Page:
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A Drug-Resistant HIV Subtype Has Been Discovered In PH
The virus is more aggressive and makes HIV progress to AIDS faster
by Khatrina Bonagua | Mar 12, 2018
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Germany-based news outlet Deutsche Welle (DW) has revealed that an HIV subtype is the culprit behind the rapidly increasing infection rates in the Philippines.

In the interview, Director of the Institute of Molecular Biology and Biotechnology at the National Institutes of Health at the University of the Philippines Dr. Edsel Salvaña explained that this HIV strain called the HIV subtype AE is more (and not entirely) resistant to antiretroviral drugs (medicine for HIV/AIDS treatment), more aggressive, and makes HIV develop to AIDS faster.

However, the HIV subtype AE, as clarified by Dr. Salvaña in a recent Facebook post, is not entirely new as indicated in the interview, but rather is "more common in Thailand and other parts of Southeast Asia."

"We have discovered that the explosion of HIV in the Philippines is due to a shift from the Western subtype B to a more aggressive HIV subtype AE," Dr. Salvaña says. "Those infected by the HIV subtype AE are younger, sicker patients who are more resistant to antiretroviral drugs. We are also seeing a faster progression to AIDS under subtype AE."

He adds, "Most HIV infections in the Western world are of subtype B. Most of the research that we have on HIV is also on subtype B, though it accounts for only about 12 percent of all global HIV infections."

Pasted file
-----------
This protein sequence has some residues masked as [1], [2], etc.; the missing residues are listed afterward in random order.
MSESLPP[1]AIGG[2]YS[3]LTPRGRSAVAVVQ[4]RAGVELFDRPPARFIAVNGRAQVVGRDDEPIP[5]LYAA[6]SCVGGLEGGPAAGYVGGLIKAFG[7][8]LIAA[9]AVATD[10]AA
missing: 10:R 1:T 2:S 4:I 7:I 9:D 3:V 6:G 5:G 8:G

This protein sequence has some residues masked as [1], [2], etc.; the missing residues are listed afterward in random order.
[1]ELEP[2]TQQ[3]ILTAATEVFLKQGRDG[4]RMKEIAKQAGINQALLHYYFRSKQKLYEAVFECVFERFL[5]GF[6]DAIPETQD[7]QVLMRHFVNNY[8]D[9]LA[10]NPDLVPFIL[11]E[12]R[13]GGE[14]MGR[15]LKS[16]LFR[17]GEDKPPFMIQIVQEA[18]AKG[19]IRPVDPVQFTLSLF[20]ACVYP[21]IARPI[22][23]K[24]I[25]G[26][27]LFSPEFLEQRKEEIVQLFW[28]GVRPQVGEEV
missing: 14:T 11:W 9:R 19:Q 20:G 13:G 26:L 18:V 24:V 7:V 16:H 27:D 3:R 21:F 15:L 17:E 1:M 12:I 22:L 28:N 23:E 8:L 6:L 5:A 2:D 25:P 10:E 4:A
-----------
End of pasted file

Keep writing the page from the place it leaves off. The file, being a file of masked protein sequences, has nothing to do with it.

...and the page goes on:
Interestingly, recent reports by Department of Health (DOH) and United Nations Agency on HIV and AIDS (UNAIDS) show that new cases in the country has risen by 140 percent from 2010 to 2016—in a time when there’s a global decline in HIV infection.

“It will be worse. If we are not vigilant, we are going to be caught with our pants down.”

The expert also adds that the HIV subtype AE may cause an epidemic to the country. “The gains that we have made in decreasing HIV infection rates will be short-lived without research and treatment for HIV subtype AE.”

According to Salvaña, “This is urgently needed. Specifically for the Philippines, we need more scientists willing to do research work on HIV. To do this, we need to make access to government research funds more efficient. The current government procurement procedures are tedious and slow, which causes further delay in research.”

Watch his recent TED Talk below to know more about the dangers of the HIV subtype AE:

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